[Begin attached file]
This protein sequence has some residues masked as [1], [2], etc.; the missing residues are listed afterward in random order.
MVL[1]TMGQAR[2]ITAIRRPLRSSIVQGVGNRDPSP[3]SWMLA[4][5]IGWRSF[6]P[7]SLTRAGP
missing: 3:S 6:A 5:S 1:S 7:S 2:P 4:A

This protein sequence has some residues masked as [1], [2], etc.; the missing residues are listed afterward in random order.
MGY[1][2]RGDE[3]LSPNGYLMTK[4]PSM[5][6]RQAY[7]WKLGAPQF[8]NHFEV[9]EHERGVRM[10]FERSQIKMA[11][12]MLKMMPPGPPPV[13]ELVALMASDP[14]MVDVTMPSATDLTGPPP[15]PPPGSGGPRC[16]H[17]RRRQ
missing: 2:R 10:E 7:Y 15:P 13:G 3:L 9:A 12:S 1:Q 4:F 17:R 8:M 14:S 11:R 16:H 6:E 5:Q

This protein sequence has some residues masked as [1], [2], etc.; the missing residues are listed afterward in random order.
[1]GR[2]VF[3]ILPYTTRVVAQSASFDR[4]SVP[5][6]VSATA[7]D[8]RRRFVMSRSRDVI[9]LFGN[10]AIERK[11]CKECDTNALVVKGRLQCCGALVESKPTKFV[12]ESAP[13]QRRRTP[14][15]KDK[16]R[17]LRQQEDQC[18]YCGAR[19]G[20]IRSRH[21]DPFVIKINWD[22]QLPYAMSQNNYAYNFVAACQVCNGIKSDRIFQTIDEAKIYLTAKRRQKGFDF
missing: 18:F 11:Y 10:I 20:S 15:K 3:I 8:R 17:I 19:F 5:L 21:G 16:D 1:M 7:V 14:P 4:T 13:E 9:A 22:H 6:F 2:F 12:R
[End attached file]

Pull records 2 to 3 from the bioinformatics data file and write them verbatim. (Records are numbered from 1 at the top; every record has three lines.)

This protein sequence has some residues masked as [1], [2], etc.; the missing residues are listed afterward in random order.
MGY[1][2]RGDE[3]LSPNGYLMTK[4]PSM[5][6]RQAY[7]WKLGAPQF[8]NHFEV[9]EHERGVRM[10]FERSQIKMA[11][12]MLKMMPPGPPPV[13]ELVALMASDP[14]MVDVTMPSATDLTGPPP[15]PPPGSGGPRC[16]H[17]RRRQ
missing: 2:R 10:E 7:Y 15:P 13:G 3:L 9:A 12:S 1:Q 4:F 17:R 8:M 14:S 11:R 16:H 6:E 5:Q

This protein sequence has some residues masked as [1], [2], etc.; the missing residues are listed afterward in random order.
[1]GR[2]VF[3]ILPYTTRVVAQSASFDR[4]SVP[5][6]VSATA[7]D[8]RRRFVMSRSRDVI[9]LFGN[10]AIERK[11]CKECDTNALVVKGRLQCCGALVESKPTKFV[12]ESAP[13]QRRRTP[14][15]KDK[16]R[17]LRQQEDQC[18]YCGAR[19]G[20]IRSRH[21]DPFVIKINWD[22]QLPYAMSQNNYAYNFVAACQVCNGIKSDRIFQTIDEAKIYLTAKRRQKGFDF
missing: 18:F 11:Y 10:I 20:S 15:K 3:I 8:R 17:I 19:F 5:L 21:G 16:D 1:M 7:V 14:P 4:T 13:E 9:A 22:H 6:F 2:F 12:R